The Tyranny of the Rocket Equation
First, let’s revisit the rocket diagram. I touched upon the notion that a fuel step cost is NOT constant. A tank at mass 5 provides for 3 steps of fuel while one at mass 8 provides 2. At the lower end, mass 2 and 3 can provide 6-7 steps. This is why, as Alexander pointed out, you can’t just bring all the fuel you have because as the mass of the rocket increases so does the cost of moving it. At some point, more becomes less.
The other salient observation to make here is that your wet mass determines the spacecraft’s class. You will find that for spacecraft between mass 5 and 8 there’s no effect (Scout Class), For mass values 9 through to 16 there is a penalty of -1 to thrust (Transport Class). For mass 17 onwards it’s -2 (Tug Class). For mass 4 and lower you actually get benefits, which is very important. From 2 to 4 it’s +1 (Probe Class), and for mass 1 it’s +2 (Wisp class). The importance of mass class can’t be overstated. It can be the difference between landing on a site or stuck in orbit.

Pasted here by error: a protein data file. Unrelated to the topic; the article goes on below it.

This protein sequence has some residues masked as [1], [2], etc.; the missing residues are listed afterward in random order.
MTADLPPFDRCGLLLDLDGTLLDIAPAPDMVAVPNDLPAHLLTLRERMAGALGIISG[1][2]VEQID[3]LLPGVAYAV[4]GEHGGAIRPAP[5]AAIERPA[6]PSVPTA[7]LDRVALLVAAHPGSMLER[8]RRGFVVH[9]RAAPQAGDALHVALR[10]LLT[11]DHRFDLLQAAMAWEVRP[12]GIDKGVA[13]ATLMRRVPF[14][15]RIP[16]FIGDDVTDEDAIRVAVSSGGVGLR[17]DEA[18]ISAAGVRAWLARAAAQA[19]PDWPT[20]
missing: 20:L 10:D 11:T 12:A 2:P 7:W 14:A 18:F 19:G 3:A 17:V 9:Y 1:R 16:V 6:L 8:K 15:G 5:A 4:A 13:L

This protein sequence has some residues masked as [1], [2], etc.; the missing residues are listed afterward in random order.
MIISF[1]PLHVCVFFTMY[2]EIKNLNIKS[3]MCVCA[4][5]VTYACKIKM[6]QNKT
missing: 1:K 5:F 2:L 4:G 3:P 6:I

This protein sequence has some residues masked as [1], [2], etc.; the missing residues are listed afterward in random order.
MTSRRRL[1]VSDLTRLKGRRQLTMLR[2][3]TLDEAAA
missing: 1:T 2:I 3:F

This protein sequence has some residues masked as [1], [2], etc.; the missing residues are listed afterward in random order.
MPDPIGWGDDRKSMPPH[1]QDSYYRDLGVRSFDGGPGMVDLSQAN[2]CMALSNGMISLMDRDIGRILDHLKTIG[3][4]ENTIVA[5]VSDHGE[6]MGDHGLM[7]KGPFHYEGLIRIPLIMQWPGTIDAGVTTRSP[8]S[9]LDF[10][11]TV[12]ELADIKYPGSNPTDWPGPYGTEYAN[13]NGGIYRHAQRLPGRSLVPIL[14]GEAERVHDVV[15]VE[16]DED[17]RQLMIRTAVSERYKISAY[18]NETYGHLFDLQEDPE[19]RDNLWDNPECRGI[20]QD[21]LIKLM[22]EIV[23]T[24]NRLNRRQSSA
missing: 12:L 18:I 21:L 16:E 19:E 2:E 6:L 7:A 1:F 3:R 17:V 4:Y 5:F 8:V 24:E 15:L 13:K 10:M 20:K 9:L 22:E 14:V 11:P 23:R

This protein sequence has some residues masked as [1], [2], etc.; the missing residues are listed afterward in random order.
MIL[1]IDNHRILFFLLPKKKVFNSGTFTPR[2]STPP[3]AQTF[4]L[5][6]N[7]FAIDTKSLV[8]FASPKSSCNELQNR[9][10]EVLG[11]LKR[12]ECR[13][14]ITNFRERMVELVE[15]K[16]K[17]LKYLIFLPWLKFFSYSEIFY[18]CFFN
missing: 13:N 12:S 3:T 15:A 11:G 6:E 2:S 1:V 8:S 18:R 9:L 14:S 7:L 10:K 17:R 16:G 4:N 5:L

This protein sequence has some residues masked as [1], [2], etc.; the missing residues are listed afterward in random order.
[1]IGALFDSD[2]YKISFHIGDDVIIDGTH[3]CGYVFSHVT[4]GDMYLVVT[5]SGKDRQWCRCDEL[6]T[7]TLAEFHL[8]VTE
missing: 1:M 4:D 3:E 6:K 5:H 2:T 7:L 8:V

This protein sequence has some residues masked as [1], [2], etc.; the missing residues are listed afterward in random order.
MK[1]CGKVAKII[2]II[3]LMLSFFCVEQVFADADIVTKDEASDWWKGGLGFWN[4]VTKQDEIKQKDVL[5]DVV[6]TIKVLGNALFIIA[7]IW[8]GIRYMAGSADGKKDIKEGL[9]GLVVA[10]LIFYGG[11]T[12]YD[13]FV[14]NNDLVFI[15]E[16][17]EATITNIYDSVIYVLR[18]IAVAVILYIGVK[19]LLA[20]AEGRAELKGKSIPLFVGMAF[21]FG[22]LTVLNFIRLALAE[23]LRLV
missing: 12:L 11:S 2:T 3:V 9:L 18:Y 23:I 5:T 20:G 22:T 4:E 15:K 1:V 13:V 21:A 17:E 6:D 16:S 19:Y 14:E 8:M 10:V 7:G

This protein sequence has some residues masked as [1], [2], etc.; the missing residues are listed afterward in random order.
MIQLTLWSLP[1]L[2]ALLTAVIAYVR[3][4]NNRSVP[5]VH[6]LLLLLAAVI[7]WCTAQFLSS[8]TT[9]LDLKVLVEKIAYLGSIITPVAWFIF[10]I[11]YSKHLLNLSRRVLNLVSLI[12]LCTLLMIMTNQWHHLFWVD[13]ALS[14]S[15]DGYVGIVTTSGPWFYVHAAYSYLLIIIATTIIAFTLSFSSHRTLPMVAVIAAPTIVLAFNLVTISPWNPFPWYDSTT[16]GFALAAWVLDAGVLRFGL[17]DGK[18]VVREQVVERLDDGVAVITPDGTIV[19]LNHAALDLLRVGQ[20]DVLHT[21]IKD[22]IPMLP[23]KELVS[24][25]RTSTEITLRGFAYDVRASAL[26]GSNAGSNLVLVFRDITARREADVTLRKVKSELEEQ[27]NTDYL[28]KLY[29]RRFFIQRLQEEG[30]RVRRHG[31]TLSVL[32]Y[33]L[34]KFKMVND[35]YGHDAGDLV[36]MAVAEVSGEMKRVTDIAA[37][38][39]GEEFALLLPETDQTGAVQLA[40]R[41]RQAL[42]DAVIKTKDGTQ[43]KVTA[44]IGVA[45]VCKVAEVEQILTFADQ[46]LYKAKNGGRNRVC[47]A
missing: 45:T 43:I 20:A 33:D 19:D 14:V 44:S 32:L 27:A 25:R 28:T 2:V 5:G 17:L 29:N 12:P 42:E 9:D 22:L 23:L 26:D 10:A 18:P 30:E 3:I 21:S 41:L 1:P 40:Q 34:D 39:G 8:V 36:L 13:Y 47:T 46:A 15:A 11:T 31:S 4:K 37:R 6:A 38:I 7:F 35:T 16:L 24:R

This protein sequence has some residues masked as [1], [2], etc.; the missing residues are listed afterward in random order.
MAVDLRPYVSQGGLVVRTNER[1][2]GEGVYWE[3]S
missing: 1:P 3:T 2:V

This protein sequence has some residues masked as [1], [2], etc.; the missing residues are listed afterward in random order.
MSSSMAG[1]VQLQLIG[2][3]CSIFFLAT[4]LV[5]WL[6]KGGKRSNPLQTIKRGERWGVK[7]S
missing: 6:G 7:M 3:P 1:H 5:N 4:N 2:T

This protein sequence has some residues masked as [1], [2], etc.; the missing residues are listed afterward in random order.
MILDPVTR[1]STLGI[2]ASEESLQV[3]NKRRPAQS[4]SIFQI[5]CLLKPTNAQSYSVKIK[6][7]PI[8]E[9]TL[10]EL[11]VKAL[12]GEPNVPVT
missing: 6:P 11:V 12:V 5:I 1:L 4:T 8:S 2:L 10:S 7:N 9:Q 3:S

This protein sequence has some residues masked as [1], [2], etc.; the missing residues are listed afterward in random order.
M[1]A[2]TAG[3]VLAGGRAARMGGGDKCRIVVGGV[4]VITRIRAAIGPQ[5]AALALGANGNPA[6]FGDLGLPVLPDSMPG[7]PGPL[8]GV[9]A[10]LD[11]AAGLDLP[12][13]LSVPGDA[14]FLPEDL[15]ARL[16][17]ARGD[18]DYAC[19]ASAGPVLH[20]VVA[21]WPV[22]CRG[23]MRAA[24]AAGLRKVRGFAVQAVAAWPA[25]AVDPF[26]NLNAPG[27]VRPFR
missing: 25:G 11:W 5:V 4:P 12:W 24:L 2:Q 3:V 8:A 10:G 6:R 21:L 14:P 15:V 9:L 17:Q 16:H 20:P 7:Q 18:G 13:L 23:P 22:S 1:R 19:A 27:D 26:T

Consider the classic chemical booster and its 10-8 value. Assume you want to land on Mars and have just enough fuel steps to go through the lander burn, but not enough to “after burn” to increase your thrust. Thanks to being Mass 4 or lower you automatically get a +1 boost for a net 11 thrust to stick the landing safely (rather than brave the perils of using aerobraking and rolling the die). Of course it also means you can only carry with you low mass components to the surface. That Free Electron Laser (with its 5 mass points) isn’t going to the surface of Mars by exploiting mass class.
Some really fine thrusters (like Metastable Helium) are mass 5 which means they can’t benefit from wet mass class change at all to increase their thrust beyond their initial value. As a final note, remember that “after burn” occurs BEFORE computation of mass class, so you CAN engage Open Cycle Cooling and burn just enough steps of fuel to change your mass class and get a double benefit (+1 thrust, +1 wet mass class change) on that move. While planning a mission, it’s usually best to look a the target site and figure out what the rocket configuration needs to be for landing (including Open Cycle Cooling where applicable) and work backwards by adding fuel you will burn to get there in the first place.